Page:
It happened today - December 20, 2015

On Dec. 20, 1957 Elvis Presley was drafted. It’s the sort of thing it is hard to see ending well. Surely someone could have taken the U.S. Army aside and said listen, everyone is expected to sacrifice for their nation, but a rock and roll star nicknamed “Elvis the Pelvis” cannot be soldier material.

Actually a lot of fans did write to the army saying precisely that. But Elvis, a fine if usually somewhat bewildered man, wouldn’t hear of it. He got a deferment to finish a film, a rare excuse but a solid one, and then showed up in Memphis to be inducted as a private, turning down army offers to be a Special Services entertainer.

It didn’t end well. Unlike Jimi Hendrix, who was given a choice of jail for car theft or enlistment in 1961 and successfully trained as a paratrooper but was honourably discharged on the manifestly justified grounds of “unsuitability” a year later, Elvis served out his time reasonably well, even reaching the rank of sergeant. Incidentally www.history.com reports that “After he got his polio shot from an army doctor on national TV, vaccine rates among the American population shot from 2 percent to 85 percent by the time of his discharge on March 2, 1960.” He really was such a nice boy.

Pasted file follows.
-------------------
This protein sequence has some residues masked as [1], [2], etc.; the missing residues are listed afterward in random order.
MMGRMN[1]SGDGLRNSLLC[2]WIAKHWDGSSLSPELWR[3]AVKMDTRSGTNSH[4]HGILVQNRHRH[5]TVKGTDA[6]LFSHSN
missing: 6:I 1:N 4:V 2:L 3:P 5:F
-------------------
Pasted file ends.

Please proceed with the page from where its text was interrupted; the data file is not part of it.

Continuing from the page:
When he left the army he was asked about his decision not to take the easy entertainer route and replied, “Actually, that's the only way it could be. People were expecting me to mess up, to goof up in one way or another. They thought I couldn't take it and so forth, and I was determined to go to any limits to prove otherwise, not only to the people who were wondering, but to myself”.

Unfortunately while he was in the army somebody introduced him to amphetamines to stay alert on maneuvers. And barbiturates. And karate. The karate was OK. But the other two began a long history of drug problems that, indeed, did not end well, contributing to his death at age 42.

I do not say he would have avoided these problems if he hadn’t been drafted. Indeed, his military career turned out a lot better for the army than you might have expected watching him perform, say, Jailhouse Rock in 1957. But it didn’t end well and honestly, there’s just no way you can say “Let’s draft Elvis” and expect anything else.